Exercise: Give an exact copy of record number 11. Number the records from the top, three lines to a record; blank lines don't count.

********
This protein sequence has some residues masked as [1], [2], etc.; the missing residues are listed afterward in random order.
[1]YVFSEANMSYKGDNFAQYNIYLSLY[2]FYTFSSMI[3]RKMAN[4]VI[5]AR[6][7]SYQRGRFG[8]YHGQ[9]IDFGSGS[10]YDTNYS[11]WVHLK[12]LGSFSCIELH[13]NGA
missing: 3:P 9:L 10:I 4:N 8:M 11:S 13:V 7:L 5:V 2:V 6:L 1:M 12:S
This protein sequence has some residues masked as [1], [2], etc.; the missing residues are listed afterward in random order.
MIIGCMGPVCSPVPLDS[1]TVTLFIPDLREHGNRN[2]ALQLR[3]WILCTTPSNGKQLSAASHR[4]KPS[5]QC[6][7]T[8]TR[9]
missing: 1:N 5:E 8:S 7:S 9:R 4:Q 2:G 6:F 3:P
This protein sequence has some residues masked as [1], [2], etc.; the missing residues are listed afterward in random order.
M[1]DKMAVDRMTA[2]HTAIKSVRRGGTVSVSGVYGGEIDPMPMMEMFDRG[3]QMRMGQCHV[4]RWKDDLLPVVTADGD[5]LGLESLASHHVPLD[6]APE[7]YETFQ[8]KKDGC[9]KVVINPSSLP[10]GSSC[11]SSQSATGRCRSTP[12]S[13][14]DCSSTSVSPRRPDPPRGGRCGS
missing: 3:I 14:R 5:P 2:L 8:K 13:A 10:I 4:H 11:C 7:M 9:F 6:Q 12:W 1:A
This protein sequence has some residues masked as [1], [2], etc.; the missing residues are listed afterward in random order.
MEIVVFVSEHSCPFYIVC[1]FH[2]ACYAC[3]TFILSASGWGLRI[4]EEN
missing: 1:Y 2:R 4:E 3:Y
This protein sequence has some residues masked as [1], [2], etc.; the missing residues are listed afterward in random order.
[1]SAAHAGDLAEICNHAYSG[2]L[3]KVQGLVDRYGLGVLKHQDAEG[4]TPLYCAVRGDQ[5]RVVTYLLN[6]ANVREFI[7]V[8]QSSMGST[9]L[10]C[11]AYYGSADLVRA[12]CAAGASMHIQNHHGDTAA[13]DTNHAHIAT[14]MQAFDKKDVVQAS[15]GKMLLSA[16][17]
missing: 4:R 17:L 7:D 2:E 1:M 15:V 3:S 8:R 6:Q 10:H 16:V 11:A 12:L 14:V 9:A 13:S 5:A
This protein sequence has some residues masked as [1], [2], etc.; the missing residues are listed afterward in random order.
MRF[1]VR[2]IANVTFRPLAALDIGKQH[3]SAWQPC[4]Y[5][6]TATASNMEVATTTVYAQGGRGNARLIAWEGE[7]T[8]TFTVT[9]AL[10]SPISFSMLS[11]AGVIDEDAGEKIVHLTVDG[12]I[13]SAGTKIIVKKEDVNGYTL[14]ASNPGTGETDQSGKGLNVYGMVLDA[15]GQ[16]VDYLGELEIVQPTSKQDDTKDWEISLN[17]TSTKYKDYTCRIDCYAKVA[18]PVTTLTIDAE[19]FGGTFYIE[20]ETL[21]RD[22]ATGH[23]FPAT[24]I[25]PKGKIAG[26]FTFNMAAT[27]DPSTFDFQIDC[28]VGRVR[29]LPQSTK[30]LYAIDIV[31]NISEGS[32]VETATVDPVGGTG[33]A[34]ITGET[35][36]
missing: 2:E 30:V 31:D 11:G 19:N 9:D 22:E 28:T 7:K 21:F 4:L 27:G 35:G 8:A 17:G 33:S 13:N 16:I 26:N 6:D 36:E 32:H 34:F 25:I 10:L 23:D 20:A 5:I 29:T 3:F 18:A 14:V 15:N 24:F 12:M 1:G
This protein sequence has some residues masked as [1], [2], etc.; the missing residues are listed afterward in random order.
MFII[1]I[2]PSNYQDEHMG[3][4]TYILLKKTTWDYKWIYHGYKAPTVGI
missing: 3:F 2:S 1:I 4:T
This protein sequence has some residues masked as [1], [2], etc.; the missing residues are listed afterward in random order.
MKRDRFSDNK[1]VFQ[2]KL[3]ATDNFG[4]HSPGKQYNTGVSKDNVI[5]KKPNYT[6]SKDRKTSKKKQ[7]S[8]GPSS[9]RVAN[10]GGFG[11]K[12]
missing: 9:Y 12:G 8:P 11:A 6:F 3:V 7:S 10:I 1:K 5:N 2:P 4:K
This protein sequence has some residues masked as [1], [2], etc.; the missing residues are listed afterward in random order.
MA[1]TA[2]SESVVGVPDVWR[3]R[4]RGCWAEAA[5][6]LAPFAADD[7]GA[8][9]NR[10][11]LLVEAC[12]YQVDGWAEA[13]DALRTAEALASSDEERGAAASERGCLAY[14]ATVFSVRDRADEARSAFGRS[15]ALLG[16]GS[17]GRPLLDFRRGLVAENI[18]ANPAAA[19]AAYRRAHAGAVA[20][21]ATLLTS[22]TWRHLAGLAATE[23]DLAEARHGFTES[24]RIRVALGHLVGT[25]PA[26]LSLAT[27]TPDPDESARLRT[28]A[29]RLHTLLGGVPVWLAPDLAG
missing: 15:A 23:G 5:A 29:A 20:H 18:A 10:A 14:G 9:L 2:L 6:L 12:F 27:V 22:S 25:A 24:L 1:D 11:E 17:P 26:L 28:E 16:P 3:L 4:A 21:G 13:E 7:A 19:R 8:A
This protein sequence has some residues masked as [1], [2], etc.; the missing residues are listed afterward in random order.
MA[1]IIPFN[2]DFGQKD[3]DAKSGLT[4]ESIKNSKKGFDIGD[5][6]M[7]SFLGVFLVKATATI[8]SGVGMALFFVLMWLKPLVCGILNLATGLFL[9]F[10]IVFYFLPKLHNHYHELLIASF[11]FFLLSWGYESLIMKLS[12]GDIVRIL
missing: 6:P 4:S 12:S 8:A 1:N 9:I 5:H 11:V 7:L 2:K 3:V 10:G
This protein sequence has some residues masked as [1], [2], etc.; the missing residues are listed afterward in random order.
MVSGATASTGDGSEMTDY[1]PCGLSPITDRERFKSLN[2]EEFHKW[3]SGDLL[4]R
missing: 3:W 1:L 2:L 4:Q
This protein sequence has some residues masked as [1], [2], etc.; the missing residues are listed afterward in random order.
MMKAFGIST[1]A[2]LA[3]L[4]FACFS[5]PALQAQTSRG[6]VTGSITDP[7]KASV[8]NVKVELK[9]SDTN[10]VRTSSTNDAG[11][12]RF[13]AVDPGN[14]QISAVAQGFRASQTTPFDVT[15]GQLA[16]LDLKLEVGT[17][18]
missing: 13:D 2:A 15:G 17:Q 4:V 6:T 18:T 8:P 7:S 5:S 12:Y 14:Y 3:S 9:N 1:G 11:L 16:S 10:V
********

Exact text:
This protein sequence has some residues masked as [1], [2], etc.; the missing residues are listed afterward in random order.
MVSGATASTGDGSEMTDY[1]PCGLSPITDRERFKSLN[2]EEFHKW[3]SGDLL[4]R
missing: 3:W 1:L 2:L 4:Q